In the third act the protagonist drops into a blackhole and the movie appears to go screwball unless you’d figured out by then that the whole thing was really a story about love. Being human means loving. (No, this movie is not about science. The movie has science in it, but don’t be confused—just because the secular humanists who worship Science as their god rushed out to write reviews praising their idols it doesn’t change the fact that this movie is about love. Love is the hidden formula, love is the key to every puzzle, love is gravity, love is science. It draws people together, it distorts time, it reaches across space. Love is at the center of the universe. Love is the laws of thermodynamics. As Cooper says, “to get somewhere you’ve got to give something up,” and what he physically demonstrates is Newtons third law, but what Nolan is hitting you over the head with is that to become loving we must we leave behind our selfishness. The concrete expression Nolan has in mind here is children. We love by having children and giving up our selfish lives and start taking care of someone else. Again as Cooper said, we’re not called to be caretakers (of ourselves), we’re called to pioneer. He uses love like gravity to send a message to his daughter and saves her.

And just when you think that the whole point of the movie was to show us that we become great and noble when we have kids and sacrifice for them, the penultimate scene has Cooper leaving his dying daughter to show that love for your offspring isn’t the chief end of love. It’s love for your spouse. That’s the fountain. Children are merely the fruit of a love between a man and a woman, the result of it. So Cooper leaves the floating space station to start a new life, an adventure, with the woman he loves. (Incidentally I’m convinced the reason Coopers daughter has the prominent spot is because Nolan was making this movie as a message as advice for his daughter. “Get married, have kids. Love your neighbors, love your people, but most of all love your husband. Love them, and in so doing you’ll learn to be selfless, and that’s will lead to nobility, virtue, wisdom, and purpose in life, which are the best things. Want to know how we’ll grow as humans in the future? Want to know what evolution really looks like? It looks like growing in love.”

Once it came to a close and I grasped that I was not only not surprised to see Interstellar was snubbed for awards, I’m amazing there weren’t boycotts over it. Hollywood praises perversions. If you have a movie that promotes gay marriage, or the struggle for transgendered youths to use the bathroom of their choice they’ll cheer and hand you medals and trophies. Praise an abortion doctor and they’ll hand you piles of money. This movie said to that philosophy, “You people know nothing of love and enjoyment. You’re the kind of hypocrites who would kill your own friend on a foreign planet because he saw you for what you were. You want to know real joy? Be a dad to your daughter as she grows up and love her mother. You take your multiple genders and gay marriage and cram it all.”
All I can say to that kind of boldness is wow. I forgive you for the plot holes, the too loud music, the silly explanations for things like wormholes and the notion that we are evolving into 5th dimensional beings because you stood against the tide and admitted the God of the Christians is right. Hallelujah, someone gets it!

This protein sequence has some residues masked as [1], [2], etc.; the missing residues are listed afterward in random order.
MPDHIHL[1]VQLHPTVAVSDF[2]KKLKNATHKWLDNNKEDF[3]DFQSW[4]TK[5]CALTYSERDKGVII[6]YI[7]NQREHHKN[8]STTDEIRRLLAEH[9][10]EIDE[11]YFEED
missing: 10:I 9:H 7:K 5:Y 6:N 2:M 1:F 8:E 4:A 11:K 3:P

One more thing: did I as a Christian think the idea that love will make us into gods is blasphemous? Well yeah, obviously. Would I liked to have a bit at the end about Jesus being our perfect example of love and how we find love only in Him? Again, yes. But nonetheless look at it for what it is: a piece of art by a secular director which repudiates completely the spirit of the age. In so doing it’s come a significant distance toward our philosophy while at the same time packaging his message in a way that the secular world imbibes without even realizing it. And really, this is far more Christian than most Christian movies themselves (Fireproof, I’m looking at you).
So I jump for joy. Everyone should watch it. 10 out of 10.


Saturday, April 18, 2015

Some Musings on Immutability

God must be immutable, because He said so (Ps 102:25-27). If His plans, attributes, nature, or promises could change then salvation would be impossible, because who's to say He might not change for the bad and become an all powerful wicked tyrant who desires to crush the universe forever? We must have a perpetually good God to trust or else we're lost. But this is a problem, because how will an immutable God save us from sin?

The Scriptures indicate that when Jesus paid the sins of mankind on the cross He became sin (2 Cor 5:21), and a curse (Gal 3:13), at which point His perfect unity with the Father was broken and He cried out "My God, My God, why have you forsaken Me?" (Matt 27:46). The perfect harmony and unity of the Godhead was broken when Jesus confronted sin. If God was immutable when that happened then the eternal fellowship of the trinity would be eternally broken and He would cease to be God. (This is because His nature is outside of time, therefore if it is broken at any time it's broken at every time.) It may be the case that the only thing stronger than sin and death is God, but it's no less true that it's impossible for an immutable God to pay for our sins. We need to have help from a mutable God.